Each year Americans catch more than one billion colds, making the cold virus the most common infectious disease in the United States.
It accounts for more school absences and missed work than any other illness, and it’s the number one reason people visit their physicians — even though most physicians have little to offer in the form of treatment.
It’s a widespread misconception that colds are caused by bacteria. Colds are actually triggered by a virus, which means if your physician prescribes you an antibiotic, it will be absolutely useless.
More on this shortly, but before I delve into simple prevention and treatment strategies it’s important you know how colds are contracted in the first place.
How Do You Catch a Cold?
The most common way cold viruses are spread is not from being around coughing or sneezing, or walking barefoot in the rain, but rather from hand-to-hand contact. For instance, someone with a cold blows their nose then shakes your hand or touches surfaces that you also touch.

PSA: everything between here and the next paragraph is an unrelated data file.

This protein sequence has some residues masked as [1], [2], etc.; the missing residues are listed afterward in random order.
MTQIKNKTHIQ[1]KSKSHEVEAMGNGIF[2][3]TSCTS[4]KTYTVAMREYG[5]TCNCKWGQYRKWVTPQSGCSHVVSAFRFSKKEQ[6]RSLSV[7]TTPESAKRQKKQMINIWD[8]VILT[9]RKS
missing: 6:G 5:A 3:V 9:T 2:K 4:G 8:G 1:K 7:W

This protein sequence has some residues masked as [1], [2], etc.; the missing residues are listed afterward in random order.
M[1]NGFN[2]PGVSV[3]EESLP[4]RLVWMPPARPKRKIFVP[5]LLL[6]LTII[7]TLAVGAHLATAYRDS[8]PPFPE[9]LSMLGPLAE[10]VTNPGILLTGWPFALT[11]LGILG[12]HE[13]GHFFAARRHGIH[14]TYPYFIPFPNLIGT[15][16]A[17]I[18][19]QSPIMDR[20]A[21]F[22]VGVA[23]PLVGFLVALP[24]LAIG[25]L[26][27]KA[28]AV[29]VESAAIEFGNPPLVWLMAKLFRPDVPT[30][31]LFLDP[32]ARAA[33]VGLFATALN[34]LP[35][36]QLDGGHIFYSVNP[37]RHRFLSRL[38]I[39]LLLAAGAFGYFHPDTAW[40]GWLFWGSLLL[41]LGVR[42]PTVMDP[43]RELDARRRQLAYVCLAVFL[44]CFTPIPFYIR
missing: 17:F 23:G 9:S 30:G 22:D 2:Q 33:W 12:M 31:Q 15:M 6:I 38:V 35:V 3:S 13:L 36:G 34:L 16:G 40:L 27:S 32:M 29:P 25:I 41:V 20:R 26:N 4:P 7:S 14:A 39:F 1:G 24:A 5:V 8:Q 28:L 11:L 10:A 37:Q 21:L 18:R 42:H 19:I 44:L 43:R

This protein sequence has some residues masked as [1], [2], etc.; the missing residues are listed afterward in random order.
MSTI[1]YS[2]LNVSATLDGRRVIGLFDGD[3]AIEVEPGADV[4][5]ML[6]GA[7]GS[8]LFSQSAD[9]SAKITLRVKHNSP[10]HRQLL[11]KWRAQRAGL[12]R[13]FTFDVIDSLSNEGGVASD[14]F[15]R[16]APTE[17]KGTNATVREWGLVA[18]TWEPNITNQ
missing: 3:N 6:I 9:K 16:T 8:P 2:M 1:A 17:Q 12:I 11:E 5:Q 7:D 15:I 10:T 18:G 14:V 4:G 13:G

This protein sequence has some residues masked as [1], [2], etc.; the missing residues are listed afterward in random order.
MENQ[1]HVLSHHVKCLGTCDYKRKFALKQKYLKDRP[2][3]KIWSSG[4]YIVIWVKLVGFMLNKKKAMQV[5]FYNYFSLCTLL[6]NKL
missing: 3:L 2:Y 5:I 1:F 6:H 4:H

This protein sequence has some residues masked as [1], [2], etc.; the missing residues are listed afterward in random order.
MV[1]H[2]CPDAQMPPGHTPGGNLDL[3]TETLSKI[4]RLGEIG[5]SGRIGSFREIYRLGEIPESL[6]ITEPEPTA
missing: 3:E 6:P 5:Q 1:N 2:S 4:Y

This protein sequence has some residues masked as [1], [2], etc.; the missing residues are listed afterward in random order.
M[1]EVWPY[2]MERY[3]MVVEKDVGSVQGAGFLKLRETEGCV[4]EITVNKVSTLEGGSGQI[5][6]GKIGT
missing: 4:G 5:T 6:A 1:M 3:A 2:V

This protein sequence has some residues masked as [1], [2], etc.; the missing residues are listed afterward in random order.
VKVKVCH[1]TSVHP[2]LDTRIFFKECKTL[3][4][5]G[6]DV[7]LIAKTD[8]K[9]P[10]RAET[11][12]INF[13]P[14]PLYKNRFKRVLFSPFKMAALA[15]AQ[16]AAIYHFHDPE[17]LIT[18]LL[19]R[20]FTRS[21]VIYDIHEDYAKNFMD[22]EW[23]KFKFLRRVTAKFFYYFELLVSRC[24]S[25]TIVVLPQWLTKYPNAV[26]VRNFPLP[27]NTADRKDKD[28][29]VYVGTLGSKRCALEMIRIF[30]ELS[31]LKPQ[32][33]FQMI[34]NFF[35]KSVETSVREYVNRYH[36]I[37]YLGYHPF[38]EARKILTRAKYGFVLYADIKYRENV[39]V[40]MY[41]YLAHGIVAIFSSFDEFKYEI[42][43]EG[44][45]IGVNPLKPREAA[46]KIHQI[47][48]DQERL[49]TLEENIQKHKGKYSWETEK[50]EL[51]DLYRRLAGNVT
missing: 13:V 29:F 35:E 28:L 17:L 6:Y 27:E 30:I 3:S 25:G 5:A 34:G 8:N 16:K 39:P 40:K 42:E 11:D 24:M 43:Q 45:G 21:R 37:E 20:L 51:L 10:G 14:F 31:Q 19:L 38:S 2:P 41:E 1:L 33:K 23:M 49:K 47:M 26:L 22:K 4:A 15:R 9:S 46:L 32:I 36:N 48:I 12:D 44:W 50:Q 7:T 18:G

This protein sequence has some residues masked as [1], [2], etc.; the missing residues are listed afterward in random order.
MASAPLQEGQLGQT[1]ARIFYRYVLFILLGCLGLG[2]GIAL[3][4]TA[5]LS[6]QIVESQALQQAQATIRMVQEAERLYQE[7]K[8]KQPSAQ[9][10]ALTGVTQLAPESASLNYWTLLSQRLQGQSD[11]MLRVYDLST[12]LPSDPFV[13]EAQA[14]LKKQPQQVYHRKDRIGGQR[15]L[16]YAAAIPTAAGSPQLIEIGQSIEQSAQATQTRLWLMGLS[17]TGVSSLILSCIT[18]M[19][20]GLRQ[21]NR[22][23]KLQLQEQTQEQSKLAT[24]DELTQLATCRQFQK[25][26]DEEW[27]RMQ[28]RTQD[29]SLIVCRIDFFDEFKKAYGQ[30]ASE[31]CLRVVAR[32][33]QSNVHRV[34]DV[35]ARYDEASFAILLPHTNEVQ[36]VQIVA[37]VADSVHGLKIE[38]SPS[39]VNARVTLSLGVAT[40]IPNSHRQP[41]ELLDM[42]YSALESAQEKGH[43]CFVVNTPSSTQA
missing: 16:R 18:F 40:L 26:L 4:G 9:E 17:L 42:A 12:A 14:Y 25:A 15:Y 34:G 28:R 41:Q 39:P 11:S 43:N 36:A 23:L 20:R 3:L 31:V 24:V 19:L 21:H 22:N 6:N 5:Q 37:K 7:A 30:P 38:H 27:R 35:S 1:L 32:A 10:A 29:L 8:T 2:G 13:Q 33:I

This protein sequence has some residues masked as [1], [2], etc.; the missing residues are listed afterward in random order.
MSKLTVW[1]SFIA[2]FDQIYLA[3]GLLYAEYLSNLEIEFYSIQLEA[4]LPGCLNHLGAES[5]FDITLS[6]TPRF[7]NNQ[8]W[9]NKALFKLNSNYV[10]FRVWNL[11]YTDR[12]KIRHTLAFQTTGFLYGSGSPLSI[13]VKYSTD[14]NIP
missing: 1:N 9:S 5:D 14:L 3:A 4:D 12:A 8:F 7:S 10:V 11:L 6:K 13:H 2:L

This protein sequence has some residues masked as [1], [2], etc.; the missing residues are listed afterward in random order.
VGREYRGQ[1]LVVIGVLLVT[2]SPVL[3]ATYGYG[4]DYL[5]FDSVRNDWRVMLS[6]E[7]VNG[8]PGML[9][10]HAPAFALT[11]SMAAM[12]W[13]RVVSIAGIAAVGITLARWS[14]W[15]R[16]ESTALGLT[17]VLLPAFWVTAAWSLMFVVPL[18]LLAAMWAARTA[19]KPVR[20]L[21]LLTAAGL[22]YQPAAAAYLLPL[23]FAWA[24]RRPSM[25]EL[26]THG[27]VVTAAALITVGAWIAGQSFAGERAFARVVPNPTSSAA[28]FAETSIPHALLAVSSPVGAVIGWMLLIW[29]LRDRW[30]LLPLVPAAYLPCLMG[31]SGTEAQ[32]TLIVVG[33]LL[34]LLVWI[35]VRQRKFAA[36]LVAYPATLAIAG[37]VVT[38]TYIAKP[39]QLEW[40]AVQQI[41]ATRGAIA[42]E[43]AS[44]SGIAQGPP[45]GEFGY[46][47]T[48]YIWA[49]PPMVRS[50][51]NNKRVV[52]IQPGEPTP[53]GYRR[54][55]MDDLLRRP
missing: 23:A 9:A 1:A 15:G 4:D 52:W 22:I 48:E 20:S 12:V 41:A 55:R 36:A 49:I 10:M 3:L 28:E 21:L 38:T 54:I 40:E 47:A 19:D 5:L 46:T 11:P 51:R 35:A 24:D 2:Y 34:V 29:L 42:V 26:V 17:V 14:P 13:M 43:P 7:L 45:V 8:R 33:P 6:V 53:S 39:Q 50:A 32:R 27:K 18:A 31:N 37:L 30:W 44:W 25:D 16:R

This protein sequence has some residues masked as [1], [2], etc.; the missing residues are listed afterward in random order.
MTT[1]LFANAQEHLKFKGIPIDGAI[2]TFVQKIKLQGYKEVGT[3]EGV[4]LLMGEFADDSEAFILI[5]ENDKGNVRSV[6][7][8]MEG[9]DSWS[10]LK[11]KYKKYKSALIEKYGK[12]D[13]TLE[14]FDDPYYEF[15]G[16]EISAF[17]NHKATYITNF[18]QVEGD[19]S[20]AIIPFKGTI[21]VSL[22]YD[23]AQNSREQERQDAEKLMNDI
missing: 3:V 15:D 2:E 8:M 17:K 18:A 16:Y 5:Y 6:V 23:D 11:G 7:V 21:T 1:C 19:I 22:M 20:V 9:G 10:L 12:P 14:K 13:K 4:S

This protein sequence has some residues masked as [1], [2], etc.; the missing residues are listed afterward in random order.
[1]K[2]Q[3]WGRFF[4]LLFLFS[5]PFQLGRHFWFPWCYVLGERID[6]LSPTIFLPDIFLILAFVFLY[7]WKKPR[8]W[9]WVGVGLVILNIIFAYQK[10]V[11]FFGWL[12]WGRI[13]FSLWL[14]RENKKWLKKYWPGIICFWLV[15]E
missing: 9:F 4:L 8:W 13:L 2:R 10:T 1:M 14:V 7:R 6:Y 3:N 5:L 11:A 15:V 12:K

Cold viruses can live on pens, computer keyboards, coffee mugs and other objects for hours, so it’s easy to come into contact with such viruses during daily life.
However, the key to remember is that just being exposed to a cold virus does not have to mean that you’ll catch a cold. If your immune system is operating at its peak, it should actually be quite easy for you to fend off the virus without ever getting sick.
If your immune system is impaired, on the other hand, it’s akin to having an open-door policy for viruses; they’ll easily take hold in your body. So the simple and short answer is you catch a cold due to impairment in your immune system. There are many ways this can result, but the more common contributing factors are:
1. Eating too much sugar and too many grains
2. Not getting enough rest
3. Using insufficient strategies to address emotional stressors in your life
4. Vitamin D deficiency, as discussed below
5. Any combination of the above